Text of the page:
Looking ahead, Asian high dividend stocks remain relevant even as global growth momentum slows.
Asian earnings remain highly correlated with export growth. Despite the challenging backdrop for exports in 2023, green shoots of recovery have emerged in Asian exports that should provide a foundation for earnings growth in 2024. Moreover, Asian economies with strong local demand, solid tourism recovery and ability to capitalize on AI demand could bolster earnings growth.
From a valuations perspective, Asian equities are trading at relatively attractive levels. In particular, from a price-to-book (P/B) perspective, most regions are trading more than one standard deviation1 below their 15-year averages. Historically, at current P/B levels, Asian equities tend to clock positive returns over the next 12 months. Earnings expectations have also been revised downwards significantly since the beginning of year, largely driven by South Korea and Taiwan.
Despite the rise in equity volatility in the past few weeks, high dividend stocks in Asia have been outperforming. While the MSCI Asia Pacific ex-Japan Index has declined by 0.1% while S&P 500 rose by 1.9%, since the end of June, the MSCI Asia Pacific ex-Japan High Dividend Yield index has outperformed both indices, returning 3.4%.
Looking ahead, Asian high dividend stocks remain relevant even as global growth momentum slows. First, Asia corporates are supported by robust balance sheets and lower debt levels relative to their historical average, which bodes well for dividends in addition to providing a shelter from deteriorating economic conditions. Second, valuations are undemanding compared to developed markets. Moreover, from a macro perspective, Asian economies are likely to enjoy a healthy growth differential relative to the U.S. in 2024, and the region’s monetary policy continues to be supportive on a comparative basis.
Dividends have, in the past, played a critical role in Asian equity returns. From 2000 to the end of September this year, Asia Pacific ex-Japan and Japan dividends contributed more than 60% and 65%, respectively, to total returns, compared to 44% in the U.S. In addition, the MSCI Asia Pacific ex-Japan High Dividend Index tends to provide a better risk-adjusted return relative to the broader MSCI Asia Pacific ex-Japan Index as shown in Exhibit 6. Given the macroeconomic uncertainties and the likely decline in cash rates over the next 6 to 12 months, it will be increasingly essential to find complementary pairing of fundamental resilience and stable dividends to preserve and enhance the total return of a portfolio.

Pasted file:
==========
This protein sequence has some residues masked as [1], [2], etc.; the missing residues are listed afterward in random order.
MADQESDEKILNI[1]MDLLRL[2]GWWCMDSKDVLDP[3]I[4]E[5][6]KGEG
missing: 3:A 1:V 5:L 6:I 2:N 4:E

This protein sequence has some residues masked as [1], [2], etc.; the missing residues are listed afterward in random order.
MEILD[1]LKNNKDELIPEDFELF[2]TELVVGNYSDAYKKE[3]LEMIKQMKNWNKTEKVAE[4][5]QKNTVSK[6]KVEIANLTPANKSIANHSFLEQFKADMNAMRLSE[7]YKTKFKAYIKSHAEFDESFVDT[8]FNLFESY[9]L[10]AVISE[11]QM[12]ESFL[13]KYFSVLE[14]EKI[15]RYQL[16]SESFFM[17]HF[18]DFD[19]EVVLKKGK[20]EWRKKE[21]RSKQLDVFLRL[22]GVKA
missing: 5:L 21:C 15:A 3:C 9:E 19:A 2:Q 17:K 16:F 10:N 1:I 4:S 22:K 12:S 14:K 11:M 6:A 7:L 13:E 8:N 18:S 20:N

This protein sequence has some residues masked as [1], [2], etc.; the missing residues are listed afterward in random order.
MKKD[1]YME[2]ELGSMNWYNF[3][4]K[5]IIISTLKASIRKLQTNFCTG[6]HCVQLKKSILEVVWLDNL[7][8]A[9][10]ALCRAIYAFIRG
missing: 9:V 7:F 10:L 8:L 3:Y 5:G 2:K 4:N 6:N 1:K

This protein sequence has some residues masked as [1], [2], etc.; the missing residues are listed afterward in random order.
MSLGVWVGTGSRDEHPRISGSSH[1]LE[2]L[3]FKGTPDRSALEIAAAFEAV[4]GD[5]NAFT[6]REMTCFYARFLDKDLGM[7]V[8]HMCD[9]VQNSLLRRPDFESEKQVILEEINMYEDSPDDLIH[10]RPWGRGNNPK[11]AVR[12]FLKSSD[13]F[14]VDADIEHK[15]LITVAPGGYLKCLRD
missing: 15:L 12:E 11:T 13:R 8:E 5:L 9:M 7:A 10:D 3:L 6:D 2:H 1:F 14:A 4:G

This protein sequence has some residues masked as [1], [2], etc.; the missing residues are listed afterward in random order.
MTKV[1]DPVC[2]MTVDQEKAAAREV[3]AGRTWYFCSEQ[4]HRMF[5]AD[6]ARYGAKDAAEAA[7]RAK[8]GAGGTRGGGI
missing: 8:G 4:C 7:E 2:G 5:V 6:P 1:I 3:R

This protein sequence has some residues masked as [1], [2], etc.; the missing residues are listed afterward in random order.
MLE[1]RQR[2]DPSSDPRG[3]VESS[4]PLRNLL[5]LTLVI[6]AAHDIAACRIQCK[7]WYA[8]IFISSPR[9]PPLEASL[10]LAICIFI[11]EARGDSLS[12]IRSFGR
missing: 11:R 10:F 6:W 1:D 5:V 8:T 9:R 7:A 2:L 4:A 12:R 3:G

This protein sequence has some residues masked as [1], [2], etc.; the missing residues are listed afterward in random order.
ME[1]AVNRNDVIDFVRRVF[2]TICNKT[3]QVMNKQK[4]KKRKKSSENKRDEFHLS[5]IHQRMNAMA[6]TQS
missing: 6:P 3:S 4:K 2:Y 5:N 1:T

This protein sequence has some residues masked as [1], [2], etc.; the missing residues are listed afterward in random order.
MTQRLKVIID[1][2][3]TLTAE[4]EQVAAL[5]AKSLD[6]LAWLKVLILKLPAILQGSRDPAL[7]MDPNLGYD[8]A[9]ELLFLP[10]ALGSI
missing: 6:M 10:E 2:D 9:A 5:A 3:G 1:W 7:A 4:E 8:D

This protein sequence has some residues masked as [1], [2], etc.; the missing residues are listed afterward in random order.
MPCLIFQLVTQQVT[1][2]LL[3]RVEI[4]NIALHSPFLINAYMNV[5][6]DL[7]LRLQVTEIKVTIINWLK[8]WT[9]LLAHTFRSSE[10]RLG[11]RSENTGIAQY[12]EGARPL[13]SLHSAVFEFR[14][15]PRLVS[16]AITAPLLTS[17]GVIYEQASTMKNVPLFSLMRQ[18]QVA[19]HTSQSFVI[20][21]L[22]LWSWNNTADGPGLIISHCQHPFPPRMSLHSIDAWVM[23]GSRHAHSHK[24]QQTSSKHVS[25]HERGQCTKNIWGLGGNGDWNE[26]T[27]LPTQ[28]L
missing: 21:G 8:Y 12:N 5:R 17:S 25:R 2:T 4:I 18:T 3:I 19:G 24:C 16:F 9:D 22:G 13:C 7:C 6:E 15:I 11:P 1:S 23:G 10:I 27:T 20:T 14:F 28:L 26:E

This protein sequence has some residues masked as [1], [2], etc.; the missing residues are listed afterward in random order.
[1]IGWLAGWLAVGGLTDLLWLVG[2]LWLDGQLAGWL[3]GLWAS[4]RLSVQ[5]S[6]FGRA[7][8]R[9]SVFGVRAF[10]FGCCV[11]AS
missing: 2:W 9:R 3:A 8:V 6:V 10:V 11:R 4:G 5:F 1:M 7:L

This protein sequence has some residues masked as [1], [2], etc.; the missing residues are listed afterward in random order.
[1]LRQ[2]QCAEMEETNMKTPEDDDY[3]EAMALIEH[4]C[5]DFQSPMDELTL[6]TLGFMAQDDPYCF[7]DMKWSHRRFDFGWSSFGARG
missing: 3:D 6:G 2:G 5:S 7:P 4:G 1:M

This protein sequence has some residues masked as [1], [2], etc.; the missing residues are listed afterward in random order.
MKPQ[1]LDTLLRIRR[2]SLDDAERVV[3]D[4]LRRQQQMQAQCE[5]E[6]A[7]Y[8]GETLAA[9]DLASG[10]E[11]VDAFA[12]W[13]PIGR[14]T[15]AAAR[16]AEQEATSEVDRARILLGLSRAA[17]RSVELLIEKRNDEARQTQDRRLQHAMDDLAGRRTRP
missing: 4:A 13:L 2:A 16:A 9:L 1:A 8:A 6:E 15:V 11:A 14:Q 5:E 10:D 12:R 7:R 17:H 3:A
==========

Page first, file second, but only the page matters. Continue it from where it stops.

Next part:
Source: FactSet, J.P. Morgan Asset Management. *Multiple expansion is based on the forward price-to-earnings ratio. **Earnings per share (EPS) growth outlook is based on next 12-month aggregate (NTMA) earnings estimates. Past performance is not indicative of current or future results. High div. DM equities is represented by MSCI World High Dividend Yield index, DM equities is represented by MSCI World index, High div. Asia Pacific ex-JP equities is represented by MSCI AC Asia Pacific ex-Japan High Dividend Yield index, Asia Pac. ex-JP equities is represented by MSCI AC Asia Pacific ex-Japan index, High div. EM equities is represented by MSCI Emerging Market High Dividend Yield index, EM equities is represented by MSCI Emerging Market Index.
Guide to the Markets – Asia. Data reflect most recently available as of 30/09/23.
Other than Asia high dividend stocks, Japanese stocks have risen 28% year-to-date (TOPIX, as of 16/11/2023), outperforming the U.S. and Europe. Although Japanese stocks have historically displayed a strong correlation with the global economic cycle, active management can help shift focus toward domestic factors to drive returns. These factors include the Tokyo Stock Exchange (TSE) governance reforms (which prompted companies to shift retained earnings into growth investments, wages and higher shareholder returns), Japan’s stronger economic recovery and resilient domestic demand as it emerges from deflation. Coupled with the revamped Nippon (Japan) Individual Savings Account scheme starting in January 2024—a tax exemption program for small investments—these domestic tailwinds should help drive retail investor flows and support sustained outperformance by Japanese stocks going forward.
However, stock selection is key when investing in Japanese equities. The economic recovery is likely to benefit companies that are predominantly exposed to domestic or tourist demand. Meanwhile, the TSE’s push to boost shareholder value is focused mainly on value stocks. Yet, there are plenty of companies with strong technical and innovation intellectual capital that have constructive long-term earnings potential. Hence, pointing the sail in the right direction can help investors capture enduring opportunities.